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PLAY REVIEW

'Death by Design' blends mystery, comedy

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From left, Chris Ebke, Devon Moore, Sarah Ebke and Bill Bossman (in the chair.) The Bellevue Little Theatre is currently in its run of “Death by Design.”

There is always something special about seeing a live performance at the Bellevue Little Theatre.

I love seeing actors, both familiar and new to the BLT stage, fill the intimate seating area with energy and warmth.

I also knew that the Bellevue Little Theatre is doing all that it can to provide a safe environment for the community. Several sets of seats were taped off, as to provide space between patrons, audience members are required to wear a mask and there is hand sanitizer toward the front doors of the BLT.

I was not familiar with “Death by Design” before going to see the show but I was excited to see how elements of mystery and comedy were going to be mixed into one show.

Sometimes things just go together perfectly such as peanut butter and jelly, peanut butter and chocolate and peanut butter with pastries. The BLT cast does a superb job of blending mystery and comedy. Just when my heart would sink into despair, Chris Ebke as Edward Bennett would trot on the stage wearing a risqué outfit that had laughter thundering throughout the audience.

Ebke does a perfect job of portraying a high and mighty artist that looks down on everyone else while at the same time uplifting the show with constant laughs.

This mystery play, with elements of comedy, is best described as a mixture of the wit of Noel Coward and the mystery plots and unexpected twists of Agatha Christie, theater officials said.

“Death by Design” follows the story of renowned acting couple Edward and Soral Bennett who have retreated to their country estate to recover from the disastrous opening of their latest stage venture.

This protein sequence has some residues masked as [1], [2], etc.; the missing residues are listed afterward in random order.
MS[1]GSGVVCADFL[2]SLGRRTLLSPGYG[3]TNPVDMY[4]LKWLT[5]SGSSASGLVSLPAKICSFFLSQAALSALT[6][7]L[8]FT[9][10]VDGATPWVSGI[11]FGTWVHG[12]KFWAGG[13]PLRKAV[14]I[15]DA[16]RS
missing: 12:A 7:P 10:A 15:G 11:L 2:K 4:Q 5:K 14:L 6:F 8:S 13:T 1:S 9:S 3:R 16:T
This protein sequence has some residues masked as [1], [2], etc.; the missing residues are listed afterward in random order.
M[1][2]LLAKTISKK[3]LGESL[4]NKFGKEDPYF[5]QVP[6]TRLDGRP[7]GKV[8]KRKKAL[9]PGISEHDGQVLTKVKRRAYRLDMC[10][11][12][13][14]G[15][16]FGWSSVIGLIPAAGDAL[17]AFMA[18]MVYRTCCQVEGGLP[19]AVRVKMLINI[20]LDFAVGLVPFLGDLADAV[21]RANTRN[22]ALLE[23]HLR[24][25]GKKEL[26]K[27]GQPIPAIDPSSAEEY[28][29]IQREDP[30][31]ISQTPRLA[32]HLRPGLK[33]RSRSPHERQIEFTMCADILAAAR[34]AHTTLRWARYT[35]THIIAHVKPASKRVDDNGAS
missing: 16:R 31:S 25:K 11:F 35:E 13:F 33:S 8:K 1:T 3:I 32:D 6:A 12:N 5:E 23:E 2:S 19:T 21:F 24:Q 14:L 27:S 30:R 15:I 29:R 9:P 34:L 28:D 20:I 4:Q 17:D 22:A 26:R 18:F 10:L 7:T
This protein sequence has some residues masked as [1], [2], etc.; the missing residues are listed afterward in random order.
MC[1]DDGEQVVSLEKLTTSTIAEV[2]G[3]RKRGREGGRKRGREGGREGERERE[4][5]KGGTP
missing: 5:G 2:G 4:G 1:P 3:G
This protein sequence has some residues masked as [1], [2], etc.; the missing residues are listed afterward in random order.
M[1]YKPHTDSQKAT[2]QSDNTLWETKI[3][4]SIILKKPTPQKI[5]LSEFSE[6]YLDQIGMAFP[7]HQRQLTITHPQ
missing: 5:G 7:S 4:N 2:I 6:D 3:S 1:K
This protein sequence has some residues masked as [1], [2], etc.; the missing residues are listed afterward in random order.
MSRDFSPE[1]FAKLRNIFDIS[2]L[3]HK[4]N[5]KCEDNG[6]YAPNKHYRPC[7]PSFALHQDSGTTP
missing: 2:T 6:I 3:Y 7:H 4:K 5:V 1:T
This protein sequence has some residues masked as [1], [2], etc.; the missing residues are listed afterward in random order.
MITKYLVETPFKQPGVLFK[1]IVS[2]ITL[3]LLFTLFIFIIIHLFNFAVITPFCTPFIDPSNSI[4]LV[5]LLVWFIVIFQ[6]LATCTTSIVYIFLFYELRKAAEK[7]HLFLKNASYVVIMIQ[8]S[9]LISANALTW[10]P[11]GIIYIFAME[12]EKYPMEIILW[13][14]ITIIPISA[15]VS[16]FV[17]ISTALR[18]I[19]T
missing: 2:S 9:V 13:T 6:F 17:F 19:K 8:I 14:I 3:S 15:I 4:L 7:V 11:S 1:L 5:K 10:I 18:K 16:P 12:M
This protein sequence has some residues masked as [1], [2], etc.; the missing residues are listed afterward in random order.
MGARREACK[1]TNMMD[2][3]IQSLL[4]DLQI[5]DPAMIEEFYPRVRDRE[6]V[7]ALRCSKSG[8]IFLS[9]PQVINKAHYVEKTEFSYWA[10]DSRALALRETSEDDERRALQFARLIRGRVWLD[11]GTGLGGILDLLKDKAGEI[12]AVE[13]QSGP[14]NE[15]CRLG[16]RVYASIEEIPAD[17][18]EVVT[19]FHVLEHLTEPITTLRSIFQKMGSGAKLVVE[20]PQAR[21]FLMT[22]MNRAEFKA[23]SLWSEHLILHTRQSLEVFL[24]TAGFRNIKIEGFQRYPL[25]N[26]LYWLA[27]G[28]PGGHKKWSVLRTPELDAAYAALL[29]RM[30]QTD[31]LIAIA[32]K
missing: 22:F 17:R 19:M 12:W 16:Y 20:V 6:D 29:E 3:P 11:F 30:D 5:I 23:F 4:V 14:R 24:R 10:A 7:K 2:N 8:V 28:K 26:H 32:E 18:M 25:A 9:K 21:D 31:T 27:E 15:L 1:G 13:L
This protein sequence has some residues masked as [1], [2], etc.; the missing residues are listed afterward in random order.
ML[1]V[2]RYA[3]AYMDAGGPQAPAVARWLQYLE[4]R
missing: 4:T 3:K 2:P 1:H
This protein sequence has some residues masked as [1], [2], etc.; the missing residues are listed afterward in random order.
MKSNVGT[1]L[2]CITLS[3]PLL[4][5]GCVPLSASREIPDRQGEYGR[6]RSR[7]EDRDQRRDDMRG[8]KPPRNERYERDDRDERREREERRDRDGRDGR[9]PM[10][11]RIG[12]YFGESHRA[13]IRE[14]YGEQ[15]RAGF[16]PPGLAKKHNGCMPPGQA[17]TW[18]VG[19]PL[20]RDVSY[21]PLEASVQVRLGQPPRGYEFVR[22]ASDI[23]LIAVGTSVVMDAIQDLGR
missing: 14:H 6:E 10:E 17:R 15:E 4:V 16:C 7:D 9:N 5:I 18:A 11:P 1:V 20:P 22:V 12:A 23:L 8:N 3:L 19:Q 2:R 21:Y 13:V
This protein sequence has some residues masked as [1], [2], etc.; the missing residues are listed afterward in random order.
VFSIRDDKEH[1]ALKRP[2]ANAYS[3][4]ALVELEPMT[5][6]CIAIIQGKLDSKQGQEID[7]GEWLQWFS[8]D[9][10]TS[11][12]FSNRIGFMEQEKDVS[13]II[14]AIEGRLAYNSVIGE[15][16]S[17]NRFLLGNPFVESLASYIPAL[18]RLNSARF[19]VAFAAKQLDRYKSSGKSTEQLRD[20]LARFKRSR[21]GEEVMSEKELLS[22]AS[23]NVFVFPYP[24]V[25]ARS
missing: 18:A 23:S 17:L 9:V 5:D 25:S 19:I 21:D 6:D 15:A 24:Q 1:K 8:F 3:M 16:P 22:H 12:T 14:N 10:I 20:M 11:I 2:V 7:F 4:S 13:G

They are unexpectedly joined by a diverse group of “friends” who bring their quirky personalities to the reunion.

An unexpected murder unites the group as they, along with Bridget the maid and Jack the chauffeur, struggle to solve the murder. An unexpected and confused stranger joins to the group, and the result provides an interesting and surprising evening of murder, mixed with elements of comedy.

Who is the guilty party? The audience will not know until the end.

I think the BLT does a good job of portraying that the killer could be anyone of the cast. I truly was guessing until the end and overall felt that the show was interactive.

Nicki Sitler as Sorel Bennett played off Ebke and the two of them were often the scene stealers of the show. The banter between Sitler and Ebke enthralled me and made me feel like I was watching a live-action sitcom.

The Bennett relationship is like watching a train wreck that just keeps getting more absurd and the more odd the dynamic becomes, the more laughs that it gets from me.

Out of all the characters, though, my hands down favorite is Victoria Van Roth, played by Connie Lee. Lee gives energy and life to a character that a lesser actress would not be able to. Lee would not even have to be speaking and could entice me to laugh with the over-exaggerated and melodramatic antics of her character.

Victoria Van Roth is the epitome of an absurd artist who fancies themselves as part of high society and Lee nails the role.

The BLT does an excellent job of balancing different types of humor and never feels one-note.

The show does take some time to get going and is slow to start off, but after the initial setup, this play is almost non-stop laughs.

If there are any drowsy audience members, they are sure to be alerted by the gunshots that are present in the show. I knew they were coming but I still jumped up in my seat.

“Death by Design” is a must see show for the Bellevue community and surrounding areas.

Reservations will be limited and may be made online at bellevuelittletheatre.weebly.com, or by calling 402-291-1554 between the hours of 10 a.m. and 4 p.m. Monday through Saturday.

Jon Flowers directs this mystery written by Rob Urbinati. Brian Callaghan is stage manager, Todd Uhrmacher is costumer and Joey Lorincz is technical director. Amy Wagner is production assistant for this mystery.

The BLT has added Feb. 4 and Feb. 5 as extra performances. There will be no performance on Feb. 6.

The Bellevue Little Theatre is located at 203 W Mission Ave.

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